Chip Hilton was a hero for boys growing up in the 1950s and 60s. Chip was the best athlete at his school, an A-student, loving son, and hard worker at the local drug store. He had a gang of loyal friends and was the star player on his high school teams. But Chip was a fictional character in a series of sports-action books.
John Ritter was a real-live boy who embodied the 1950s ideal of Chip Hilton. He was a record-setting athlete in his hometown of Goshen, Indiana and was elected to the Indiana High School All-Star Basketball Team. At Indiana University John was co-captain of the IU Hoosiers team coached by Bob Knight, which reached the Final Four. John was drafted by the Indiana Pacers and Cleveland Cavaliers.
After his basketball career ended John became a rising star within one of Indiana's most prestigious companies, Eli Lilly and Co. But within a few years Ritter's life took a tragic turn veering off its story-book script. The perfect boy became a homeless cab driver.
Jeff Rasley's detective work to find out what happened to his childhood hero is the launch pad for a far-ranging study on how we create, treat, and mistreat our heroes. Hero's Journey
taps voices as diverse as Patti Smith, Homer, Shakespeare, the Grateful Dead, and Dennis Rodman in an examination of the cultural shifts in the meaning of hero. The lustrous triumphs and pitiable travails of mythical heroes, like Achilles and Lancelot, are compared to ethical martyrs, like Gandhi and King, and to more troubling champions like Allen Iverson, Mike Tyson, Caitlyn Jenner, and Donald Trump.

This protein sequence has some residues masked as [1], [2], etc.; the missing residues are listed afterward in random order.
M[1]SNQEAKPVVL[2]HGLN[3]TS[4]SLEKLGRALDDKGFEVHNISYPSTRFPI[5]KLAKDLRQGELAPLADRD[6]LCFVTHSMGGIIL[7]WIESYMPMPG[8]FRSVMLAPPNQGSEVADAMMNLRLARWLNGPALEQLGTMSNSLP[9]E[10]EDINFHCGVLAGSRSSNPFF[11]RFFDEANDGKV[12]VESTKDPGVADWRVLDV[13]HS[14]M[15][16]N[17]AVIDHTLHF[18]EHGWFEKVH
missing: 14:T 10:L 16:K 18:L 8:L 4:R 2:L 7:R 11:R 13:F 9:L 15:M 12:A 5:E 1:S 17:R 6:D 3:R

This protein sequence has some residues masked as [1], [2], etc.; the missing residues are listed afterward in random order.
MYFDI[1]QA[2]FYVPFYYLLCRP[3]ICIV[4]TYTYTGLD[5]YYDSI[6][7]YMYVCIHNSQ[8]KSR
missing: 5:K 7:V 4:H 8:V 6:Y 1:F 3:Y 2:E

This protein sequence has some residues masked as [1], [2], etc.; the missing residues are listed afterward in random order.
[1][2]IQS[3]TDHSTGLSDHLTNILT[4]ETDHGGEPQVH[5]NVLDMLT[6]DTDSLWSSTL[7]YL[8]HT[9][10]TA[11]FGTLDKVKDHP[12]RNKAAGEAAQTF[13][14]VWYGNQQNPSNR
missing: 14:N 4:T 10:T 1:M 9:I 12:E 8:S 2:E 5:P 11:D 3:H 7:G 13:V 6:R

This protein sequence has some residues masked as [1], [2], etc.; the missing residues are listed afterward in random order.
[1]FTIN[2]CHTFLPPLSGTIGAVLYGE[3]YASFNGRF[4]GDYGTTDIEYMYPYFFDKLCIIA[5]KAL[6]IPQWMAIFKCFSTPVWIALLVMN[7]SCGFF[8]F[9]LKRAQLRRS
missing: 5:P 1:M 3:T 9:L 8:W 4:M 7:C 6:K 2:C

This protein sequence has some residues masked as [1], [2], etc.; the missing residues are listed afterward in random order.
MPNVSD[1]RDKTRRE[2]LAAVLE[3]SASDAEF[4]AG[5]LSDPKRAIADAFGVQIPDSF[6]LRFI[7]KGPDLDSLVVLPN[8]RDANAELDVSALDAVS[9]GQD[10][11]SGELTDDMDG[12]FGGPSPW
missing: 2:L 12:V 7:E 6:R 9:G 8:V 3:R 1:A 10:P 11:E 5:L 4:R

The term Hero has been trivialized by its excessive use in popular media. Reporters refer to all veterans, cops, and firefighters as heroes. They will even call victims of terror heroes. But the media also delights in scandals that reveal our heroes to have feet of clay.
The mythologist Joseph Campbell, building on the work of Freud and Carl Jung, explained how archetypal heroes are created in myth and out of legends. Hero's Journey
discusses how the Hero Archetype has influenced contemporary culture and how the meaning of hero has been transformed by recent historical and cultural developments. Interwoven into the discussion is Rasley's memoir about his childhood hero and the story of John Ritter's hero journey. Hero's Journey
makes the case that we still need heroes, because real heroes reveal the best in us and point the way toward a better world.Other books by Jeff Rasley:
Bringing Progress to Paradise; What I Got from Giving to a Mountain Village in Nepal describes an astounding Himalayan adventure which becomes a critical reflection on the damage charitable giving can do to the intended beneficiaries.
The rest of the story of Basa Village is told in Light in the Mountains and its prequel India - Nepal Himalayas In the Moment (an honest Three Cups of Tea).
To get out of the snow and mountains and onto sandy beaches and swaying palms, check out the lyrical Island Adventures.
For a change of pace curl up with False Prophet. It's a romantic mystery and inspirational tale based on a case Rasley handled in his 30-year Indianapolis law practice.
If you enjoy sports action, history, humor, romance,set during the cultural revolution of the 60s, check out MONSTERS OF THE MIDWAY 1969: Sex, Drugs, Rock 'n' Roll, Viet Nam, Civil Rights, and Football.
Pilgrimage: Sturgis to Wounded Knee and Back Home, a Memoir begins with a motorcycle road trip to the Bacchanalia of Sturgis Bike Week, then takes a detour to the massacre at Wounded Knee, and crosses the ocean to a remote village in the Himalayas. Reconciliation is found back home in Indiana.
GODLESS - Living a Valuable Life beyond Beliefs makes the case that beliefs divide us, but values unite us. So we should fight religious and political violence with positive values.
Polarized in the Time of Trump
analyses the unhealthy polarization of the US body politic and proposes a cure.